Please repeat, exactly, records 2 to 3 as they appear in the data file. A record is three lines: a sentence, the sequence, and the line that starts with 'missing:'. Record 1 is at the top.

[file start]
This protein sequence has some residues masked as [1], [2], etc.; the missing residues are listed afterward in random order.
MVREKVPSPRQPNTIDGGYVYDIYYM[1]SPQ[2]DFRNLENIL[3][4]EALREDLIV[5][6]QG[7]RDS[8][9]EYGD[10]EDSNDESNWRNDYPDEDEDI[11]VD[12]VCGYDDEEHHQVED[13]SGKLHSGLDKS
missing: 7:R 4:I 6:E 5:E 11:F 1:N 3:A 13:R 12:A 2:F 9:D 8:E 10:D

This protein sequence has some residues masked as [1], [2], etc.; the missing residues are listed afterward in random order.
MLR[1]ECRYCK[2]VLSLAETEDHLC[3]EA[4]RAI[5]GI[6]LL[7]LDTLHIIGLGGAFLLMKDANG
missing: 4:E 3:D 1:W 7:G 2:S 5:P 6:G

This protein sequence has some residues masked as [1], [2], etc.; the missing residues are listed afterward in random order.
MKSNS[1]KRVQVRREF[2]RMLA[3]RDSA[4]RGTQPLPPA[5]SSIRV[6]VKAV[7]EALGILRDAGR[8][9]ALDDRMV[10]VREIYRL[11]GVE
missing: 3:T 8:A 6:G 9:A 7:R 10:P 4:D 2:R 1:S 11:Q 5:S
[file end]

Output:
This protein sequence has some residues masked as [1], [2], etc.; the missing residues are listed afterward in random order.
MLR[1]ECRYCK[2]VLSLAETEDHLC[3]EA[4]RAI[5]GI[6]LL[7]LDTLHIIGLGGAFLLMKDANG
missing: 4:E 3:D 1:W 7:G 2:S 5:P 6:G

This protein sequence has some residues masked as [1], [2], etc.; the missing residues are listed afterward in random order.
MKSNS[1]KRVQVRREF[2]RMLA[3]RDSA[4]RGTQPLPPA[5]SSIRV[6]VKAV[7]EALGILRDAGR[8][9]ALDDRMV[10]VREIYRL[11]GVE
missing: 3:T 8:A 6:G 9:A 7:R 10:P 4:D 2:R 1:S 11:Q 5:S